But I already knew our family was amazing. I already loved the Hubs like crazy, and had a healthy perspective on life. We were going to be amazing parents no matter what – and we were/are (that confusing state-of-parenthood question continues to affect my tense here). Hudson’s life deserved more than three days.

We deserved more than three days.

Losing Hudson was our “thrown off the side of a boat in the middle of the lake”, and because we didn’t drown, we are somehow expected to be okay at this point. Stronger, even. People will say, “Look how your life has changed because of her, look how you have changed because of her, life is more full, you are choosing to live in the present, you learned how to swim,” reframe, reframe, reframe. And I can appreciate these things. I can see these positives, accept our changed life, our changed selves.

But that doesn’t mean I don’t wish we hadn’t been thrown off the side of the boat.

Because I’m not a strong swimmer. I’m more of a doggy-paddler. I don’t feel stronger.

I feel wet and bedraggled and out of breath.

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Rising temps… on taking your basal body temperature

At my six week check in, the nurse asked me if I wanted to get on birth control, and my answer was a firm and definitive: “No.”

We would like to begin work on Hudson’s baby bro or baby sis ASAP. Like, yesterday.

With that in mind, we aren’t supposed to start TRYING for a few more months, but that doesn’t mean we can’t be “sort of” working on it in the meantime.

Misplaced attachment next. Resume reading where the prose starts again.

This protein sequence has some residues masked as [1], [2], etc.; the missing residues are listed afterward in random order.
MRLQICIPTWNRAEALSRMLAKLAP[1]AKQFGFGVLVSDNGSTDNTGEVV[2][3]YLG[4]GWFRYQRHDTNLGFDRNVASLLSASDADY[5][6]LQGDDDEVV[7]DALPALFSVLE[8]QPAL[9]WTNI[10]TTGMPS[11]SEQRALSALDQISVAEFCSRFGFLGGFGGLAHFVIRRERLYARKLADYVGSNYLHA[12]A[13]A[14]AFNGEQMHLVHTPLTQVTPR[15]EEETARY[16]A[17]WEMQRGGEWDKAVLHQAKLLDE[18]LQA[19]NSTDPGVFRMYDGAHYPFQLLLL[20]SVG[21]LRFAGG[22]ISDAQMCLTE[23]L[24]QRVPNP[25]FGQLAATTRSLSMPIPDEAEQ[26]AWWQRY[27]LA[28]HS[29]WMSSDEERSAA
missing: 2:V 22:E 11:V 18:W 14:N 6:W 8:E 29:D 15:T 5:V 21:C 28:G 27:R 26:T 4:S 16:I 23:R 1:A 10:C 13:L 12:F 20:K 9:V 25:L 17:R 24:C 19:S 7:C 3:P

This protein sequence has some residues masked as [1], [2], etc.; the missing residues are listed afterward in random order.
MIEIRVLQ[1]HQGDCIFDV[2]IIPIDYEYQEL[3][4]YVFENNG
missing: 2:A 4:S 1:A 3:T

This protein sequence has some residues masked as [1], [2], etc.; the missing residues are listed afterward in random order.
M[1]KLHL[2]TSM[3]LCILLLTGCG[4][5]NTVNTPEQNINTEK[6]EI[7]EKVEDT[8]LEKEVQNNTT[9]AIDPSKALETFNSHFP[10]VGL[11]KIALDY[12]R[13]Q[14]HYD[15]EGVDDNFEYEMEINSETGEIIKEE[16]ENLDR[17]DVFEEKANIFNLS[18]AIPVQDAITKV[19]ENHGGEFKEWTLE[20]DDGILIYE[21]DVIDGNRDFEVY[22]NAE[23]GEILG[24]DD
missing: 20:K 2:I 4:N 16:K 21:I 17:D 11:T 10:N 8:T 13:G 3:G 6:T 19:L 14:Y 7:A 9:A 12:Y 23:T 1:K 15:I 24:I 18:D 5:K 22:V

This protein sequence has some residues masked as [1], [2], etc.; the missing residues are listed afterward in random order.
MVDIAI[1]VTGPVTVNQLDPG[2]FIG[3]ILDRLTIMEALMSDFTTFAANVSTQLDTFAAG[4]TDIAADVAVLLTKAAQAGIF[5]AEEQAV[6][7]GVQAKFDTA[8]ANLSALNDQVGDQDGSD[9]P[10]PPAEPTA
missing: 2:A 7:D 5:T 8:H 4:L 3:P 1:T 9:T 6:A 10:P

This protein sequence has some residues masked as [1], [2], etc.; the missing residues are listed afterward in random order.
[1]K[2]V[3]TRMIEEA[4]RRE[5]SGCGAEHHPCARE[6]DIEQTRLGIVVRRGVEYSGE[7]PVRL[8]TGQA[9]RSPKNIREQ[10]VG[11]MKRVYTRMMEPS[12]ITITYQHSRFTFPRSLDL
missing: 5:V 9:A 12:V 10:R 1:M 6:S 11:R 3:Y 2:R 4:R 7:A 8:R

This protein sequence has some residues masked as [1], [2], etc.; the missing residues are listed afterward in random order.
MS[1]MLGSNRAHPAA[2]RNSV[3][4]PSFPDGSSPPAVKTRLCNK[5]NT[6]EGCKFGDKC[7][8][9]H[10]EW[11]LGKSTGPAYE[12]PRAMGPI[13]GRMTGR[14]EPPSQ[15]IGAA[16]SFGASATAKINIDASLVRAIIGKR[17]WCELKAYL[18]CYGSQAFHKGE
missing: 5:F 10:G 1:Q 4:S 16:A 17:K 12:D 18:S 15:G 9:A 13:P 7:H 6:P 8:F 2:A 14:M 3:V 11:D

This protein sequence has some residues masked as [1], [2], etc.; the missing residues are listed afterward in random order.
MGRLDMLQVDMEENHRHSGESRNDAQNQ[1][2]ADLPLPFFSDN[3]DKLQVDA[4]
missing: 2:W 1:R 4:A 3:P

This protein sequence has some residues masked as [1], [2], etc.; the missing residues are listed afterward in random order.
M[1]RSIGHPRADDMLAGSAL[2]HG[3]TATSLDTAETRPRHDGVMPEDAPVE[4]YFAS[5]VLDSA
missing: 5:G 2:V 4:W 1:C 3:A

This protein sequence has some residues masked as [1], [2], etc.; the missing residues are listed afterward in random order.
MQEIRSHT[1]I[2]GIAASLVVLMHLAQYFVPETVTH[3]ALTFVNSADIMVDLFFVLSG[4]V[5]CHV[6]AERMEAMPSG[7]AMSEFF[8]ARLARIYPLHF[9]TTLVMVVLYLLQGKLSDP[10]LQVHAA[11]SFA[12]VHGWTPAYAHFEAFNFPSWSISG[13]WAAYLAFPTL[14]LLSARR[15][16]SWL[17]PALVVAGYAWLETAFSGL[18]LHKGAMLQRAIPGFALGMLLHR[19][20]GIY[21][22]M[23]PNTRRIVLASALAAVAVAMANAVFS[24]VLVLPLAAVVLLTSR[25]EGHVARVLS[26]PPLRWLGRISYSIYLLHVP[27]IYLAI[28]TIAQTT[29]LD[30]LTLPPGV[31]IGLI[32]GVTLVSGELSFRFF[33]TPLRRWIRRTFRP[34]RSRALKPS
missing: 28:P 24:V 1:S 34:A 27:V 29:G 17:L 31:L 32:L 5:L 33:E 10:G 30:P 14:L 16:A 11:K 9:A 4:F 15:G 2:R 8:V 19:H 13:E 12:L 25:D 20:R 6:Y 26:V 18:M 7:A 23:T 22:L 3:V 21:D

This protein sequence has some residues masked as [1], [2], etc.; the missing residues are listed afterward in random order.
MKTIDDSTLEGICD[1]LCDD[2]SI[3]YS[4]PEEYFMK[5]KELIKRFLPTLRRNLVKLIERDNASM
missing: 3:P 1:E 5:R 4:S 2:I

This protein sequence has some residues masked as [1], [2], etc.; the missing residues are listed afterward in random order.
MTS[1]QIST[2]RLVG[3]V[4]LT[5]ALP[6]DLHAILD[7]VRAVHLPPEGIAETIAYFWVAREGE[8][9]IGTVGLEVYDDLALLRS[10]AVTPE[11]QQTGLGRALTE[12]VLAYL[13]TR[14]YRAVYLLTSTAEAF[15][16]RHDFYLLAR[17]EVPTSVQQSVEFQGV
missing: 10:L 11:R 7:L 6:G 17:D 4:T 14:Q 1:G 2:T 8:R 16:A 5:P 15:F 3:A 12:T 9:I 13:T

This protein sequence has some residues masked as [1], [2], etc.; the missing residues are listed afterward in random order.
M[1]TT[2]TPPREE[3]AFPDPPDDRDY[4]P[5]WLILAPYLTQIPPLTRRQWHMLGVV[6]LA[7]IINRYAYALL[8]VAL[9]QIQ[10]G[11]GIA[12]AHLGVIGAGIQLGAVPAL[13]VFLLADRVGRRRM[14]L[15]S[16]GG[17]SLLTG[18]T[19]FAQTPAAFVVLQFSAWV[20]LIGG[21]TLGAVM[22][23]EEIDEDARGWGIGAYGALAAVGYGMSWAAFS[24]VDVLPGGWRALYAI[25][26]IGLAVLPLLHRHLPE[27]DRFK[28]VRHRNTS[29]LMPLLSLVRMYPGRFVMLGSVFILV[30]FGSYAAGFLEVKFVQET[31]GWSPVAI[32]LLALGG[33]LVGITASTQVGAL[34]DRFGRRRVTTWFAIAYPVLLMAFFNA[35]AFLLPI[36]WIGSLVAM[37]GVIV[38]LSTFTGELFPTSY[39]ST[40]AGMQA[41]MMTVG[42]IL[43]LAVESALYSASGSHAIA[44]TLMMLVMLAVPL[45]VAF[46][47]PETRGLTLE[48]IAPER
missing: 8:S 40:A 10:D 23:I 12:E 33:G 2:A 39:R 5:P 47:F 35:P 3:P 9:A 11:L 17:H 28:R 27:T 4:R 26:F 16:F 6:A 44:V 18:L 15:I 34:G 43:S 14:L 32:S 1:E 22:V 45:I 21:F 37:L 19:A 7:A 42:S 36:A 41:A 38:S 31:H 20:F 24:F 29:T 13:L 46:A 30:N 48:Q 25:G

I’m a checklist person. I like to plan my day, write down the things I want to accomplish, prioritize my task lists, vigorously strike through completed items.

Check. √ Sign of progress.

STRIKE THROUGH. One less step on the journey.

Baby makin’ has a LOT of steps and many of them are completely outside of our control. However, there are a few things I can check off, a few items I can strike through, and some things that I do daily in preparation for Baby Dub Dos.

Lose the pregnancy weight.

√ Eat healthy and exercise every day

√ Take that prenatal vitamin

√ Take my basal body temperature

What’s that, you ask? If you aren’t familiar with this concept, you’re not alone. The Hubs asked me: “Is that some sort of babymakin’ herb thing?”

BASAL. Not basil.

Your basal body temperature is the lowest temperature the body reaches when at rest, and a lot of women who are on the TTC (trying to conceive) bandwagon make best friends with their thermometer. Your BBT drops in the days prior to ovulation and then rises between .5-1 degree after you ovulate. You wanna know when you’re ovulating so that your babymakin’ efforts are well-timed.

And thus, I now have a new morning routine.